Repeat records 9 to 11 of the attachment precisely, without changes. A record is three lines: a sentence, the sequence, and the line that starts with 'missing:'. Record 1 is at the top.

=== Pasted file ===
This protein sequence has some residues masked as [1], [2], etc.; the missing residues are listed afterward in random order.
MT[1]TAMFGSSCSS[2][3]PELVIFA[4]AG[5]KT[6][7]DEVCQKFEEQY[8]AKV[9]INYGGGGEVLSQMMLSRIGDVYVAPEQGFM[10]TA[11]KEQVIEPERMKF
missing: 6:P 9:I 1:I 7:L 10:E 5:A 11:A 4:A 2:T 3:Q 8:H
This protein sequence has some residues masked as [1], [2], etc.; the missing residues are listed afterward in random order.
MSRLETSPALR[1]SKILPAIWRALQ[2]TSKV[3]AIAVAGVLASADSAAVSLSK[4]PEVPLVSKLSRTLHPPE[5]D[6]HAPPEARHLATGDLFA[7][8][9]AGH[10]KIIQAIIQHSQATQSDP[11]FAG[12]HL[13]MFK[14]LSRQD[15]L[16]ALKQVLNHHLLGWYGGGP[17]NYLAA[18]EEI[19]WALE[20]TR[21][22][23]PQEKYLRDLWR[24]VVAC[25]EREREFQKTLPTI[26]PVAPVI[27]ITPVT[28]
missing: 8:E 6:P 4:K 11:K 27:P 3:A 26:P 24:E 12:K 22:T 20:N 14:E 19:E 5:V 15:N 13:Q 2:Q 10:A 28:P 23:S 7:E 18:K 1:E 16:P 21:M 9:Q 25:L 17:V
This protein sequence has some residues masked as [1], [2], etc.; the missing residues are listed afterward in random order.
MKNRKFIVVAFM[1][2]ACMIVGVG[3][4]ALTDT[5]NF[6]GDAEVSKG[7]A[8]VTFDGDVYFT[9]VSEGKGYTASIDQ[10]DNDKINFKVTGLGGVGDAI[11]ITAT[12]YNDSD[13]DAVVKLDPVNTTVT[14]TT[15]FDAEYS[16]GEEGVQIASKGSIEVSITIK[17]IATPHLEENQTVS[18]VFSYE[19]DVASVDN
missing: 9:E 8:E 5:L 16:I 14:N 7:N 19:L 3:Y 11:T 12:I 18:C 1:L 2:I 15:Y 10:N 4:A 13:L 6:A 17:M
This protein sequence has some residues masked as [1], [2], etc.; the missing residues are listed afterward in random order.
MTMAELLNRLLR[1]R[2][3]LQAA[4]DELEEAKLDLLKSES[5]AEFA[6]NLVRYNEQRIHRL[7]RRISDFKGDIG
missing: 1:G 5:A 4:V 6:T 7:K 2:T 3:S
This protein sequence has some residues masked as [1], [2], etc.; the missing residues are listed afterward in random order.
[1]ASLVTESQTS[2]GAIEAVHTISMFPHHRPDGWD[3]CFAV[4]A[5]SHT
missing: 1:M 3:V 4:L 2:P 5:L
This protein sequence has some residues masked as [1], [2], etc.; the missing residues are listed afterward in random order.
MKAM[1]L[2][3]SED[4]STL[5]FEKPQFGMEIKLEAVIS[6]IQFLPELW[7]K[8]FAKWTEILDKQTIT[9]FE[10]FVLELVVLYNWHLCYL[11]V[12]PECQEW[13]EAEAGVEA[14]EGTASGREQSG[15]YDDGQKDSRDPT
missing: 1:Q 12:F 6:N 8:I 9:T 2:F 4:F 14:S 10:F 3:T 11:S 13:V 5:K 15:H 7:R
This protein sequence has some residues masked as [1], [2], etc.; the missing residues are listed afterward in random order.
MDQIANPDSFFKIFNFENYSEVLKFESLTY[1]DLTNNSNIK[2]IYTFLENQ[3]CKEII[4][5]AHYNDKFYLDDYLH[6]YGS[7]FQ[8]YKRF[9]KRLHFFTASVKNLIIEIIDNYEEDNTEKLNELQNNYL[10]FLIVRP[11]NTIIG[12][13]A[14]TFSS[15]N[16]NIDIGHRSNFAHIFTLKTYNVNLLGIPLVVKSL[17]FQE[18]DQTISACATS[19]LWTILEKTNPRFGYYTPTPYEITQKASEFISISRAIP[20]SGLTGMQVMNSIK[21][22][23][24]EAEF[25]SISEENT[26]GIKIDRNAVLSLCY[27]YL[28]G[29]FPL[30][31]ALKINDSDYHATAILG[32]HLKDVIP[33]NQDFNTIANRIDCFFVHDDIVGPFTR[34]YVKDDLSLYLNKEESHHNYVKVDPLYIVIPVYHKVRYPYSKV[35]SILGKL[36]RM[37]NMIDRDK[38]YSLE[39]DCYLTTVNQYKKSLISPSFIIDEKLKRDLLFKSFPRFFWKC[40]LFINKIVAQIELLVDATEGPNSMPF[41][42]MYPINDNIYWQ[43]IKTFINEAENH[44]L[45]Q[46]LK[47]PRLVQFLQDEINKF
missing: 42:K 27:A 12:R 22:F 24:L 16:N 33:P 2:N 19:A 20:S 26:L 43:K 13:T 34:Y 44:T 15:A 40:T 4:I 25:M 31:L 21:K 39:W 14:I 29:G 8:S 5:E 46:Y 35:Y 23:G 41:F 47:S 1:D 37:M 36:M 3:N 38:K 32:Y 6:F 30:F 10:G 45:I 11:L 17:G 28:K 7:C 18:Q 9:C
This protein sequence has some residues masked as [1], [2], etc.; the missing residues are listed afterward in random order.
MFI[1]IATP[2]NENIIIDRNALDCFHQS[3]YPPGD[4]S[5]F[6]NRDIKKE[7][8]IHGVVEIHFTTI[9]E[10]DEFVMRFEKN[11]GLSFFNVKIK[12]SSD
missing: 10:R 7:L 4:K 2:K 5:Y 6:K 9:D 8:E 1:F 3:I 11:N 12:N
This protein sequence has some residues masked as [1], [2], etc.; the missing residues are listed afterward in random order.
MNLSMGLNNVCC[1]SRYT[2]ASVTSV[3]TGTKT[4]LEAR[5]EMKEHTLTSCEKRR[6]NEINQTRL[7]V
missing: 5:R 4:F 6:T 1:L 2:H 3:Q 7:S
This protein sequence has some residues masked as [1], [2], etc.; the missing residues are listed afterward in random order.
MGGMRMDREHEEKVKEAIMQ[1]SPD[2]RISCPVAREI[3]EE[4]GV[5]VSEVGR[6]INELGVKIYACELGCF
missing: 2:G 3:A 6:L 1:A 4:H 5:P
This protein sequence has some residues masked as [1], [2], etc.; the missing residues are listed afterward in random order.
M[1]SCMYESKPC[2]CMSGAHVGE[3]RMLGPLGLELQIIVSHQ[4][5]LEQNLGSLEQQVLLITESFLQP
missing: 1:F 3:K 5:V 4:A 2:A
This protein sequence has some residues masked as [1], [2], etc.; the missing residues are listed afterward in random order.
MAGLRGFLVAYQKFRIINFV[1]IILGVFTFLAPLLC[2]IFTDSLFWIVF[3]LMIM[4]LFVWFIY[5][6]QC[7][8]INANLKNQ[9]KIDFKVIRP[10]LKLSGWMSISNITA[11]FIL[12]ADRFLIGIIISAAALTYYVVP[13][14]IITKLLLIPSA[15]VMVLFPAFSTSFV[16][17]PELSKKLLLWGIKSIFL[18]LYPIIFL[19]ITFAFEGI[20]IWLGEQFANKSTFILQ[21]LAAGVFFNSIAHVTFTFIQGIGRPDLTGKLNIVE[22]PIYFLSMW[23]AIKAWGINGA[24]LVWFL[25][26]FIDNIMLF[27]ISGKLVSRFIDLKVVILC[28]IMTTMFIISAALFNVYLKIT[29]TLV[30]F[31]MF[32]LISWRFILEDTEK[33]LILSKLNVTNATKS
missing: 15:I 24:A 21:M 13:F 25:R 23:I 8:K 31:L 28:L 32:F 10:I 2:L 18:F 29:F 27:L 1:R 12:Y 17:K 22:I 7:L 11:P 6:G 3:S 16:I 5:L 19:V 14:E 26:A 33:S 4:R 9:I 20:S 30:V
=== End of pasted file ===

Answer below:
This protein sequence has some residues masked as [1], [2], etc.; the missing residues are listed afterward in random order.
MNLSMGLNNVCC[1]SRYT[2]ASVTSV[3]TGTKT[4]LEAR[5]EMKEHTLTSCEKRR[6]NEINQTRL[7]V
missing: 5:R 4:F 6:T 1:L 2:H 3:Q 7:S
This protein sequence has some residues masked as [1], [2], etc.; the missing residues are listed afterward in random order.
MGGMRMDREHEEKVKEAIMQ[1]SPD[2]RISCPVAREI[3]EE[4]GV[5]VSEVGR[6]INELGVKIYACELGCF
missing: 2:G 3:A 6:L 1:A 4:H 5:P
This protein sequence has some residues masked as [1], [2], etc.; the missing residues are listed afterward in random order.
M[1]SCMYESKPC[2]CMSGAHVGE[3]RMLGPLGLELQIIVSHQ[4][5]LEQNLGSLEQQVLLITESFLQP
missing: 1:F 3:K 5:V 4:A 2:A